Dig Deeper: Critical Thinking in the Digital Age

MindEdge Online Survey of Critical Thinking Skills

In a world overrun by information, critical thinking skills are essential to online learning and success in the workplace. To understand how millennials perform in this vital area, MindEdge commissioned an online survey of critical thinking skills. Conducted April 4 - 11, 2017, the inaugural survey explored the attitudes and behaviors of 1,002 young adults, aged 19 through 30 — both current students and recent graduates.

The survey provides a sobering look at the extent to which millennials need to sharpen their critical thinking skills. It also shows that a large majority of these young people understand the importance of critical thinking in the knowledge-based economy — an understanding that may drive more of them to improve these skills in the future.

Key survey results include:

  1. Millennials struggle to identify false content. Millennials struggle to identify false content.
    • Only 24% of millennials were able to correctly answer eight of nine questions designed to gauge respondents' ability to detect fake news.
    • Close to half feel that critical thinking is very important in assessing online content — yet only 35% are very confident in their ability to detect false information online.
    • 44% were unable to correctly answer more than five of these questions.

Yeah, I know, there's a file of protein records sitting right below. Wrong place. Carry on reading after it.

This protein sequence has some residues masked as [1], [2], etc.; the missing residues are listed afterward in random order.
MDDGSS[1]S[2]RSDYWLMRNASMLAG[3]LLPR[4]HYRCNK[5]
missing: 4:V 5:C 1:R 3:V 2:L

2. Millennials understand critical thinking is important, but they are not confident of their skills in this area. Millennials understand critical thinking is important, but they are not confident of their skills in this area.
    • While most studied critical thinking in college, only 36% think they are well trained in this area, and only 20% think their colleagues are skilled critical thinkers.
    • Almost two-of-three (64%) say that critical thinking skills are, or will be, very important to their future job prospects.
  3. The lack of critical thinking skills may also contribute to the spread of false information through social media. The lack of critical thinking skills may also contribute to the spread of false information through social media.
    • 55% of millennials rely on social media for news.
    • 51% say they share online content very or fairly often.
    • 36% say they have accidentally shared inaccurate information.

Listen to a Discussion of Results

Frank Connolly, a senior editor at MindEdge and a former political pollster, discusses the survey results with Dan Kennedy, associate professor of journalism at Northeastern University. Professor Kennedy is a nationally known media commentator who has written extensively on fake news and digital literacy.

MindEdge's Dig Deeper Course

To help foster the conversation around critical thinking, MindEdge is offering access to Dig Deeper: Critical Thinking in the Digital Age, a brief online course that includes sections on website reliability, the power of social media, native advertising, and how to spot fake news — along with videos, interactive games, and an online poll.

Sign up for FREE ACCESS to the Dig Deeper course.

Free Online Critical Thinking Course

This free online course includes lessons on website reliability, the power of social media, native advertising, and how to spot fake news. Sign up now!

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